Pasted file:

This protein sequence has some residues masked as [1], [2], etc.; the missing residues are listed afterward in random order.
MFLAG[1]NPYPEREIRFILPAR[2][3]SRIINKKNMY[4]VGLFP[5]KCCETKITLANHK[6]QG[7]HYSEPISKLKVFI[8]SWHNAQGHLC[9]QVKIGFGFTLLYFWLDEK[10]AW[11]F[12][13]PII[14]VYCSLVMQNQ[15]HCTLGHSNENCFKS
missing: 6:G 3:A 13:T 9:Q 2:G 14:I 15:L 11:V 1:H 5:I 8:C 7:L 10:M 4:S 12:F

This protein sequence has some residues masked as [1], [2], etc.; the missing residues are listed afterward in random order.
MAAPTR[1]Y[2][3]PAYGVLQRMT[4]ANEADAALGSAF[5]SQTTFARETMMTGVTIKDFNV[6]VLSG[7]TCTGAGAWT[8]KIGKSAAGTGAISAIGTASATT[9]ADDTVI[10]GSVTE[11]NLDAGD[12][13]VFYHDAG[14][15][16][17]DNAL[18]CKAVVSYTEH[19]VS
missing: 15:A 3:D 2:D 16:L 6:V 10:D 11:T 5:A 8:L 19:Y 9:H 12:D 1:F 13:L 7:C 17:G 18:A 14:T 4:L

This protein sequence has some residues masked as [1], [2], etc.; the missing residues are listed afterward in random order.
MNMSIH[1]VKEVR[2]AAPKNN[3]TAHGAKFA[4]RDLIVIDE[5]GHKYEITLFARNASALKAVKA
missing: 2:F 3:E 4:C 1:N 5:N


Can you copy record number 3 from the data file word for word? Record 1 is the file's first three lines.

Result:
This protein sequence has some residues masked as [1], [2], etc.; the missing residues are listed afterward in random order.
MNMSIH[1]VKEVR[2]AAPKNN[3]TAHGAKFA[4]RDLIVIDE[5]GHKYEITLFARNASALKAVKA
missing: 2:F 3:E 4:C 1:N 5:N